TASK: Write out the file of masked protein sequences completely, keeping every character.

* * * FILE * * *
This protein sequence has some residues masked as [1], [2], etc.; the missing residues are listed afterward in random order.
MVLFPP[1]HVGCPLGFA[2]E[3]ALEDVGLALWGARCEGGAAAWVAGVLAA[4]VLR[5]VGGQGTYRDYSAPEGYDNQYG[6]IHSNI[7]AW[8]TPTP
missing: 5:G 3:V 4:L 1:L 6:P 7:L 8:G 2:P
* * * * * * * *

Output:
This protein sequence has some residues masked as [1], [2], etc.; the missing residues are listed afterward in random order.
MVLFPP[1]HVGCPLGFA[2]E[3]ALEDVGLALWGARCEGGAAAWVAGVLAA[4]VLR[5]VGGQGTYRDYSAPEGYDNQYG[6]IHSNI[7]AW[8]TPTP
missing: 5:G 3:V 4:L 1:L 6:P 7:L 8:G 2:P